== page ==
In addition, Paul urges us to cling to the truth of God’s Word and handle it accurately (Do your best to know that God is pleased with you. Be as a workman who has nothing to be ashamed of. Teach the words of truth in the right way. 2 Tim. 2:15). He also tells us to cleanse ourselves from sin and flee sinful lusts so we can be sanctified and useful to our Master (20 In a big house there are not only things made of gold and silver, but also of wood and clay. Some are of more use than others. Some are used every day. 21 If a man lives a clean life, he will be like a dish made of gold. He will be respected and set apart for good use by the owner of the house. 22 Turn away from the sinful things young people want to do. Go after what is right. Have a desire for faith and love and peace. Do this with those who pray to God from a clean heart. 2 Tim. 2:20-22).

Later in that same letter, Paul confidently writes about the crown of righteousness awaiting him (I have fought the good fight, I have finished the course, I have kept the faith; in the future there is reserved for me the crown of righteousness, which the Lord, the righteous Judge, will award to me on that day; and not only to me, but also to all who have loved His appearing. 2 Tim. 4:7-8). If we’ll follow his advice to Timothy, we too can expect to finish life well.

A Passage To Ponder: 1Corinthians 15:35-49

Tonight, I’m concluding a meeting in Marion, Indiana, and preaching from 1 Corinthians 15 about death and the bodily resurrection.


It is a sobering word. A cold word. A frightening word. We don’t even like to say it. We prefer euphemisms. We say, “She passed away.’ “He expired.” “She’s gone.” In a lighter vein we speak of someone “pushing up daisies”, or “kicking the bucket,” Or being “six feet under.”

Our joking, however, has a tinge of nervousness attached to it. We don’t like death. We don’t like to think about death. And we don’t want to lose our loved ones to death.

Quickly coming to my mind are those I’ve known and loved who’ve died. My Mom and Dad. My brother Bill. My Uncle Raymond. My Aunt Hattie. My cousin Wimpy. My Uncle Oval. And my Granny and Papaw Key.

I think of preachers who’ve encouraged, influenced, and mentored me. Aude McKee. Robert Jackson. James P. Miller. James R. Cope. Ed Harrell. Clinton Hamilton. Harry Pickup, Jr. Homer Hailey. And most recently, our beloved brother, Dee Bowman.

Their passage into the great beyond is one we must all take. Christians, however, live in hope of the bodily resurrection taught in this text. But we wonder about Paul’s question, “How are the dead raised?”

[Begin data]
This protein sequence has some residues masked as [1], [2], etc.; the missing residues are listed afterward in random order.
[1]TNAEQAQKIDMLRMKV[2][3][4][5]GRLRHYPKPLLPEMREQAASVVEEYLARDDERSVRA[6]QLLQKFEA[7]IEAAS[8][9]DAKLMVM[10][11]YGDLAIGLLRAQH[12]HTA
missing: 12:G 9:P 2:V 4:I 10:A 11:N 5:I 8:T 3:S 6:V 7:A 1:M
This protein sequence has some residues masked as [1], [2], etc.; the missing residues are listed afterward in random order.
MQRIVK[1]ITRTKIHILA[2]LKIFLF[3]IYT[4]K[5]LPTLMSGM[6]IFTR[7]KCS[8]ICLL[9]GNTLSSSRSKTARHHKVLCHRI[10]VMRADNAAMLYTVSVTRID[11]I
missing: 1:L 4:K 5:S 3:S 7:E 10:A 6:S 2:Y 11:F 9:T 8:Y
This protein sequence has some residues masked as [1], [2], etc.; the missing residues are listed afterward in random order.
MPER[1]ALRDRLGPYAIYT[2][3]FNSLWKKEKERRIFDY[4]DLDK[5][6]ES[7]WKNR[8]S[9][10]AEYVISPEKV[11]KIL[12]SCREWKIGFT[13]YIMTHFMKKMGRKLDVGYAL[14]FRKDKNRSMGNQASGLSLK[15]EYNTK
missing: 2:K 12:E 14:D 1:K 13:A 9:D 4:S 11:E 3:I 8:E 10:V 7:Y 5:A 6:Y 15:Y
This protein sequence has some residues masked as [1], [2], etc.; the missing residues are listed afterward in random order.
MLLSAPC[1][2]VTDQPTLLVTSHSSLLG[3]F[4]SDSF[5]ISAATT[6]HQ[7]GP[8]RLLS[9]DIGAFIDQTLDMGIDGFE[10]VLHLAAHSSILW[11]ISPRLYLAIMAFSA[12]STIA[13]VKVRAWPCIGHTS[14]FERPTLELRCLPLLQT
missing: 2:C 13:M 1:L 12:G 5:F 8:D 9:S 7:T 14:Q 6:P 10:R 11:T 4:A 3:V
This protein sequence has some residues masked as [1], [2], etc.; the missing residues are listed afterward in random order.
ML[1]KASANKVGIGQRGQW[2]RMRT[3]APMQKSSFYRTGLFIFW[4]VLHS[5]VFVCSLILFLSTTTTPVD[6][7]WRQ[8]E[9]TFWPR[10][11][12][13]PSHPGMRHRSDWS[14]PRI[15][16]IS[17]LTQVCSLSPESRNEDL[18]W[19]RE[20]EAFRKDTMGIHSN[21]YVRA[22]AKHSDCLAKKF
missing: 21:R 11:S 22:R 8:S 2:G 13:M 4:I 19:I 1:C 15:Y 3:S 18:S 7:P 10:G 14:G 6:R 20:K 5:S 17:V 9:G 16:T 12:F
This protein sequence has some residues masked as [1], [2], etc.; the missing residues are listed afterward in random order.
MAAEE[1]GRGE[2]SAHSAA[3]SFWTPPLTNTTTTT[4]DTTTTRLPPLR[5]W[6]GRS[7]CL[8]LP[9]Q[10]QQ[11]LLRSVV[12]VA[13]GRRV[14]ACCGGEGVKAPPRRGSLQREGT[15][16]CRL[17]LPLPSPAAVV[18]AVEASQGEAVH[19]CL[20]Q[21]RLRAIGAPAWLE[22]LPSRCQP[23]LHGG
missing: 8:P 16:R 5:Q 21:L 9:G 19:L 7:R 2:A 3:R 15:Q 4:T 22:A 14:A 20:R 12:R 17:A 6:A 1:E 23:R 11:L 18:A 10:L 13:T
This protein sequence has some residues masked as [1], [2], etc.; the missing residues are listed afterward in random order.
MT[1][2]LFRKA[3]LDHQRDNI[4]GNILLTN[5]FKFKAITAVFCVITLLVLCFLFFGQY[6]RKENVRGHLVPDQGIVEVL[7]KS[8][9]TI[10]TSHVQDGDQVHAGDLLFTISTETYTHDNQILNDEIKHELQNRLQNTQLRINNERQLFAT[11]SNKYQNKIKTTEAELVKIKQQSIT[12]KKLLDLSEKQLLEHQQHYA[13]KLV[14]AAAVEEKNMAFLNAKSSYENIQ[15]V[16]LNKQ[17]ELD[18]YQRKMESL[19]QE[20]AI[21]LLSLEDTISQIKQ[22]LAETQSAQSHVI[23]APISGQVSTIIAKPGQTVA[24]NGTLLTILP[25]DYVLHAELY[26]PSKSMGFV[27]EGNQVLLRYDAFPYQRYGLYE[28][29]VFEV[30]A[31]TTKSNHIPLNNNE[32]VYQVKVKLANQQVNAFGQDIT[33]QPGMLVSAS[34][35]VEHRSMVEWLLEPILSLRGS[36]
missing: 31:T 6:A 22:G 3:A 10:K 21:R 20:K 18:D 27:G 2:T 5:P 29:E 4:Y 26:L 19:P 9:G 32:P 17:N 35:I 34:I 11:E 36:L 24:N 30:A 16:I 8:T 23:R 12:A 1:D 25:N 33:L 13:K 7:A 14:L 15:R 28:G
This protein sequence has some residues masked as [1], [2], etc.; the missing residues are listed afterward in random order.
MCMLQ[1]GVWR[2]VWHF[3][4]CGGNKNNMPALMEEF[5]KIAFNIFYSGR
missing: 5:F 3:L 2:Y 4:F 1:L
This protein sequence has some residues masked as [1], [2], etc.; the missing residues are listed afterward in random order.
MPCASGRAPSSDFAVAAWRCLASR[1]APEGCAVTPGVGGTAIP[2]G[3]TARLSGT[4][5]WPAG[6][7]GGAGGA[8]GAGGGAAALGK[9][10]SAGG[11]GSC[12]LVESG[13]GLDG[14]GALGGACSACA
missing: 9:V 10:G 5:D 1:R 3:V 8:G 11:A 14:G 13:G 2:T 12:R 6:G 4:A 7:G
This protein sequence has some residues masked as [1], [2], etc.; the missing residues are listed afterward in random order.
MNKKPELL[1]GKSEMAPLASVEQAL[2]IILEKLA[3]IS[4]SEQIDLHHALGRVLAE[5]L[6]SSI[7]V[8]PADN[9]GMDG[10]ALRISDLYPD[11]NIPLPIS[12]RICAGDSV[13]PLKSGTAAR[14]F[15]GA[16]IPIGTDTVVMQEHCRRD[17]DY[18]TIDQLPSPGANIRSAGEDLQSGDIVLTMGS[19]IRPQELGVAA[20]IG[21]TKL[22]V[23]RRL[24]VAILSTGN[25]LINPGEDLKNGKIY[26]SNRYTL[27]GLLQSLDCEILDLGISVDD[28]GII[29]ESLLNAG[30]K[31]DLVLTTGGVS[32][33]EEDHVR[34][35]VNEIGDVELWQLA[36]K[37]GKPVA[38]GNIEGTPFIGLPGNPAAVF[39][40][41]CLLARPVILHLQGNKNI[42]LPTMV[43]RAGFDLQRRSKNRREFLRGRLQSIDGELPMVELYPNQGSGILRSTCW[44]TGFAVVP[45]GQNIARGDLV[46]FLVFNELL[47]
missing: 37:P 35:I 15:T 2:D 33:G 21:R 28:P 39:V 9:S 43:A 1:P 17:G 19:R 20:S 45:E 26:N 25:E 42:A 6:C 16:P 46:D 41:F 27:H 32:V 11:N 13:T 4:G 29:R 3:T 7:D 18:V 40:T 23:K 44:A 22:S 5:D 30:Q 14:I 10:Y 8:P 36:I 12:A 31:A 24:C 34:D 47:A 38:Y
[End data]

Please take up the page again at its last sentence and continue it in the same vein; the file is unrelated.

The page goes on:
The Greek philosophers considered the resurrection impossible. That’s why they mocked Paul in Athens. If a body dies, returns to dust, and becomes a part of the elements of the earth again, how in the world could there be a bodily resurrection?

Paul’s answer to the elite, educated, and erudite philosopher was simple, succinct, and straightforward. “You fool,” he bluntly retorted. He then gives three illustrations to answer their objection.

Read more: https://thepreachersword.com/2021/09/15/a-passage-to-ponder-1corinthians-1535-49/

Good Friday: You Shall Surely Die

By Bill Smith


The Garden had become a place of death. Two cherubim with flaming swords were stationed at the east gate, ready to strike and put to death anyone who sought access to the Tree of Life in the midst of the Garden.

God never intended to keep man out of the Garden forever. God desired communion with man; for man to draw near to him with no veils in between. But man sinned and was cut off from this nearness to God.

From the time of the fall until the time of Christ Jesus, God made provisions to draw near to him through vicarious substitutes. Man enjoyed the benefits of temporary forgiveness and communion with God that was real but not enjoyed in its fullness.

Man was kept at a distance, separated by animals, veils, and various levels of holiness. None of these provisions was God’s full intention for man. They were types and shadows of things to come when God would grant full and free access to the Garden once again for man to eat with him at the Tree of Life and the Tree of the Knowledge of Good and Evil.